Jewish Funeral Traditions

Jewish funeral traditions are based on centuries of Jewish tradition, and have long adhered to beliefs in accordance with the teachings of the Torah. If you are attending a Jewish funeral, it is important to know what these traditions are and why they are important. This is an excellent way to honor the person who has passed away.

The Jewish Funeral Service

Just before the service the immediate family will gather together in a small room with the Rabbi for the traditional tearing of a garment. Usually this is done symbolically with black ribbons worn by the mourners. The tearing of a garment is done as an outward sign of grief.

A Jewish funeral will typically be held at either a funeral home or at the cemetery itself, while occasionally being held in a synagogue. The service is designed to honor the deceased, and can include readings, eulogies, and the recitation of prayer.

At a traditional Jewish service flowers are not appropriate. The family will usually suggest a charity to make a donation to that was important to their loved one.

The Jewish Burial

In a traditional Jewish burial the deceased is usually buried in a simple wooden casket within a Jewish cemetery. Before being placed in the casket they will have undergone a ritual washing, called a Taharah, which is performed by designated caregivers. After the Taharah the loved on is dressed in a burial shroud. Also there can be a caregiver who watches over the deceased from the time they are brought into the funeral home until the burial called a Shomer.

At the end of the service at the cemetery the family is usually asked to help fill in the grave by shoveling in some dirt. This is what’s known as a mitzvah, a good deed.

Jewish MourninG – Sitting Shiva

Immediately after the burial the focus shifts to the family in mourning. The mourning period that directly follows the funeral is called Shiva. Traditionally shiva is observed for 7 days, although these days it can range from 1 day to 7 days. Typically during this time the family does not go to work, or school, and does not do any errands or chores as their time should strictly be used for mourning. The purpose of shiva is to acknowledge those feeling of grief and sadness. People are encouraged to share stories of the deceased, and there is usually a short prayer service, or Minyan, that is run by a rabbi. It is appropriate at this time to bring an offering of food to the family who is in mourning.

Some Jewish Mourning Customs

THE MOURNER One becomes a mourner upon the burial of a parent, husband, wife, child, brother or sister. The laws of mourning are not obligatory for children under the age of thirteen and do not apply when the deceased is an infant of age thirty days or less.

ONAN One who loses by death one of his next to kin” for whom he is bound to observe mourning is termed. ONAN from the time death occurred until after the interment. An Onan is concerned only with funeral preparations and is exempt from observing many precepts, because of the honor due to the dead and because in this most intense period of grief he is in a traumatic state. But the Onan must observe all prohibitive laws, be they even enforceable only by Rabbinic enactment.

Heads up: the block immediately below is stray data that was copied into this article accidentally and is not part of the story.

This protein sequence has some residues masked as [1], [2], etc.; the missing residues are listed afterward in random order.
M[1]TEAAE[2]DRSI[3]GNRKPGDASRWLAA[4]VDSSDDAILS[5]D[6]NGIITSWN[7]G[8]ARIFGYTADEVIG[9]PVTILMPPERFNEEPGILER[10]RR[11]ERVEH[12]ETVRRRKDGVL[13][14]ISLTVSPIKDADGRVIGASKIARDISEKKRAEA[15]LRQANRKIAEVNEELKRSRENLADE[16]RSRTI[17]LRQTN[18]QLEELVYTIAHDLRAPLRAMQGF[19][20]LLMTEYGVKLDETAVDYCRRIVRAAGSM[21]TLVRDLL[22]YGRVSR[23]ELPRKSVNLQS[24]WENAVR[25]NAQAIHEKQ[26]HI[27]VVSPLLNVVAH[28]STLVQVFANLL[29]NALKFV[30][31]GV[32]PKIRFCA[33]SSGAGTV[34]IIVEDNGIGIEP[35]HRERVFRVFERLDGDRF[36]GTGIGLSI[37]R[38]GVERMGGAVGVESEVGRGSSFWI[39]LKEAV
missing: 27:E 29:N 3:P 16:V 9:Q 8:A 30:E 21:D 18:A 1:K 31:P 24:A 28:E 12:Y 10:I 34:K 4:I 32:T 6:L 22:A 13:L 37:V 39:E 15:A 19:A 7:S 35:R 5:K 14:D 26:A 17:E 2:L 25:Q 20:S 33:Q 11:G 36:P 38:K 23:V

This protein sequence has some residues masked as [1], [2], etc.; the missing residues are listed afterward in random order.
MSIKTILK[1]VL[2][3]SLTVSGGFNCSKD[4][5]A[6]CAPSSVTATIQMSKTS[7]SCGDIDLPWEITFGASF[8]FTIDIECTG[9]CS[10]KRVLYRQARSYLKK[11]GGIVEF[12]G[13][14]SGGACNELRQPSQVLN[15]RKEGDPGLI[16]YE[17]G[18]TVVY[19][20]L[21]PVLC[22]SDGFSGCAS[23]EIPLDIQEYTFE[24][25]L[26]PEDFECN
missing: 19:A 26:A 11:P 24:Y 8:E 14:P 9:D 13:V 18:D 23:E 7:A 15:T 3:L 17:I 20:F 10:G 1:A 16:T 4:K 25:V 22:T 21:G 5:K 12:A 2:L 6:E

THE SHIVAH—The traditional week of mourning is observed for seven days and begins immediately after the funeral, this period includes the day of the funeral. The morning of the seventh day is regarded as a full day. On the sabbath and holidays the mourners go to the synagogue, otherwise they remain at home where morning and evening services are conducted. A memorial light burns in the home during the entire week. Circumstances which permit the mourners to engage in their occupations should be discussed with the Rabbi.

When the FUNERAL is Heald 

When a funeral is held the day before a festival, and one hour of mourning was observed before the festival, there is no Shivah.

SHLOSHIM—The thirty day period of mourning begins after the funeral and ends on the thirtieth day. :Mourners do not take part in festivities during this time. During this period the grave of the deceased is not visited so that feelings of grief are not overly heightened. Special circumstances which arise because of a Festival should be discussed with a Rabbi.

KADDISH—Mourners are to recite Kaddish for a period of eleven months less one day.

YAHRZEIT—The anniversary of death is observed by kindling a memorial candle in the home, reading appropriate meditations, and attending synagogue services to
pray and recite the Kaddish. Some congregations also memorialize the departed on the Sabbath prior to Yahrzeit. The first Yahrzeit is observed on the anniversary of the funeral and subsequent Yahrzeits on the anniversary of death. The Yahrzeit begins with the preceding evening and is reckoned by the Hebrew date.

UNVEILING OF MONUMENTS This may be done at any time after Shloshim or thirty days of mourning. Generally this is done as close as possible to the Yahrzeit of the departed.